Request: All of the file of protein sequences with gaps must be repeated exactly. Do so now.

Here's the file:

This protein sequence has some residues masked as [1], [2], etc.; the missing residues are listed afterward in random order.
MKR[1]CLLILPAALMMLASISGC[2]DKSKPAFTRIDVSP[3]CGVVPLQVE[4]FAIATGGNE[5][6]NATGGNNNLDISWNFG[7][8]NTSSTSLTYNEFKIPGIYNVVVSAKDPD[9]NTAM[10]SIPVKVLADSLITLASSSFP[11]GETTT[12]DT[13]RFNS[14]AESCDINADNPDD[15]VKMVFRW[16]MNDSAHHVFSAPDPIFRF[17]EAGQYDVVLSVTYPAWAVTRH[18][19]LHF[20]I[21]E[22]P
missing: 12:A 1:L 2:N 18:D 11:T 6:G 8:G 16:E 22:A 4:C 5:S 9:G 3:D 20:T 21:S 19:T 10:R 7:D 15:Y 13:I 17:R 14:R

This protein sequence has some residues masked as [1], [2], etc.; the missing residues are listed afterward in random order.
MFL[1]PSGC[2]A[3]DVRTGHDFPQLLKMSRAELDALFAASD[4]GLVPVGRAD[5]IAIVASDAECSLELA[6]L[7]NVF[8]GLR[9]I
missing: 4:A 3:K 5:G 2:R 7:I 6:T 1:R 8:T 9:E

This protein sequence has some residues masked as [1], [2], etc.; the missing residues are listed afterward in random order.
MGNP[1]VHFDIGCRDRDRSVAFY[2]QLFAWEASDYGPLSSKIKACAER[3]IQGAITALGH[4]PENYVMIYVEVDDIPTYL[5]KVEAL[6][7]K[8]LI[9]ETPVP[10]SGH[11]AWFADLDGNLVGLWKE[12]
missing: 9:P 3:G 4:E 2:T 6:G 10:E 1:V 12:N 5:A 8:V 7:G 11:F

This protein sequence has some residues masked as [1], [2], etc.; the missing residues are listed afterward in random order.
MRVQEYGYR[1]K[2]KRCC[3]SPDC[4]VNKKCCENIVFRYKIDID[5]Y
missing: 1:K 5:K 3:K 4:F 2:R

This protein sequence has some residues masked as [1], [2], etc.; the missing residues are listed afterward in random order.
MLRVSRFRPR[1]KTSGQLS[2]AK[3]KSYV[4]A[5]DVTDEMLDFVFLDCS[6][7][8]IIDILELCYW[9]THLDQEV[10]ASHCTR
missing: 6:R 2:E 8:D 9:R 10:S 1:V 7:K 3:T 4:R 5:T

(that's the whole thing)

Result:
This protein sequence has some residues masked as [1], [2], etc.; the missing residues are listed afterward in random order.
MKR[1]CLLILPAALMMLASISGC[2]DKSKPAFTRIDVSP[3]CGVVPLQVE[4]FAIATGGNE[5][6]NATGGNNNLDISWNFG[7][8]NTSSTSLTYNEFKIPGIYNVVVSAKDPD[9]NTAM[10]SIPVKVLADSLITLASSSFP[11]GETTT[12]DT[13]RFNS[14]AESCDINADNPDD[15]VKMVFRW[16]MNDSAHHVFSAPDPIFRF[17]EAGQYDVVLSVTYPAWAVTRH[18][19]LHF[20]I[21]E[22]P
missing: 12:A 1:L 2:N 18:D 11:T 6:G 8:G 16:E 22:A 4:C 5:S 9:G 3:D 20:T 21:S 19:T 10:R 7:D 15:Y 13:I 17:R 14:R

This protein sequence has some residues masked as [1], [2], etc.; the missing residues are listed afterward in random order.
MFL[1]PSGC[2]A[3]DVRTGHDFPQLLKMSRAELDALFAASD[4]GLVPVGRAD[5]IAIVASDAECSLELA[6]L[7]NVF[8]GLR[9]I
missing: 4:A 3:K 5:G 2:R 7:I 6:T 1:R 8:T 9:E

This protein sequence has some residues masked as [1], [2], etc.; the missing residues are listed afterward in random order.
MGNP[1]VHFDIGCRDRDRSVAFY[2]QLFAWEASDYGPLSSKIKACAER[3]IQGAITALGH[4]PENYVMIYVEVDDIPTYL[5]KVEAL[6][7]K[8]LI[9]ETPVP[10]SGH[11]AWFADLDGNLVGLWKE[12]
missing: 9:P 3:G 4:E 2:T 6:G 10:E 1:V 12:N 5:A 8:V 7:G 11:F

This protein sequence has some residues masked as [1], [2], etc.; the missing residues are listed afterward in random order.
MRVQEYGYR[1]K[2]KRCC[3]SPDC[4]VNKKCCENIVFRYKIDID[5]Y
missing: 1:K 5:K 3:K 4:F 2:R

This protein sequence has some residues masked as [1], [2], etc.; the missing residues are listed afterward in random order.
MLRVSRFRPR[1]KTSGQLS[2]AK[3]KSYV[4]A[5]DVTDEMLDFVFLDCS[6][7][8]IIDILELCYW[9]THLDQEV[10]ASHCTR
missing: 6:R 2:E 8:D 9:R 10:S 1:V 7:K 3:T 4:R 5:T